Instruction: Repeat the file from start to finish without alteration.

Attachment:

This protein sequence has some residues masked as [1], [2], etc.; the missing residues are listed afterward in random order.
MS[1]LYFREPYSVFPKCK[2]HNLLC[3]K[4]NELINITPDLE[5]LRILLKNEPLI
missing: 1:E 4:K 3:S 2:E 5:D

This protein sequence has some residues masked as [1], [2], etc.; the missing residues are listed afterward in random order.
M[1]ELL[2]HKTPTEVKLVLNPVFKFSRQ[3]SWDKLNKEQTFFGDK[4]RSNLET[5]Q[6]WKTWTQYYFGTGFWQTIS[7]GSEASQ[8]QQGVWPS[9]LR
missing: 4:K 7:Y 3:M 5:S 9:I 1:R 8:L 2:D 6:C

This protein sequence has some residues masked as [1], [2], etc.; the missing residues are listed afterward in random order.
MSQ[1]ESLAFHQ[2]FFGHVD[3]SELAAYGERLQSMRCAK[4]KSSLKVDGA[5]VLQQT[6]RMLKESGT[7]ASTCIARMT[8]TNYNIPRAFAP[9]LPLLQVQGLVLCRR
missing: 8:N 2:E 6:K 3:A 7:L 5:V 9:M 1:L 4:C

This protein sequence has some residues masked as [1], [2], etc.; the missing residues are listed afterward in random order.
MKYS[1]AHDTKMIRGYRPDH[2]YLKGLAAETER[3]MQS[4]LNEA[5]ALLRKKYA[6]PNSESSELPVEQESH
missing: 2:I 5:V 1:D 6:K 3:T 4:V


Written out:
This protein sequence has some residues masked as [1], [2], etc.; the missing residues are listed afterward in random order.
MS[1]LYFREPYSVFPKCK[2]HNLLC[3]K[4]NELINITPDLE[5]LRILLKNEPLI
missing: 1:E 4:K 3:S 2:E 5:D

This protein sequence has some residues masked as [1], [2], etc.; the missing residues are listed afterward in random order.
M[1]ELL[2]HKTPTEVKLVLNPVFKFSRQ[3]SWDKLNKEQTFFGDK[4]RSNLET[5]Q[6]WKTWTQYYFGTGFWQTIS[7]GSEASQ[8]QQGVWPS[9]LR
missing: 4:K 7:Y 3:M 5:S 9:I 1:R 8:L 2:D 6:C

This protein sequence has some residues masked as [1], [2], etc.; the missing residues are listed afterward in random order.
MSQ[1]ESLAFHQ[2]FFGHVD[3]SELAAYGERLQSMRCAK[4]KSSLKVDGA[5]VLQQT[6]RMLKESGT[7]ASTCIARMT[8]TNYNIPRAFAP[9]LPLLQVQGLVLCRR
missing: 8:N 2:E 6:K 3:A 7:L 5:V 9:M 1:L 4:C

This protein sequence has some residues masked as [1], [2], etc.; the missing residues are listed afterward in random order.
MKYS[1]AHDTKMIRGYRPDH[2]YLKGLAAETER[3]MQS[4]LNEA[5]ALLRKKYA[6]PNSESSELPVEQESH
missing: 2:I 5:V 1:D 6:K 3:T 4:V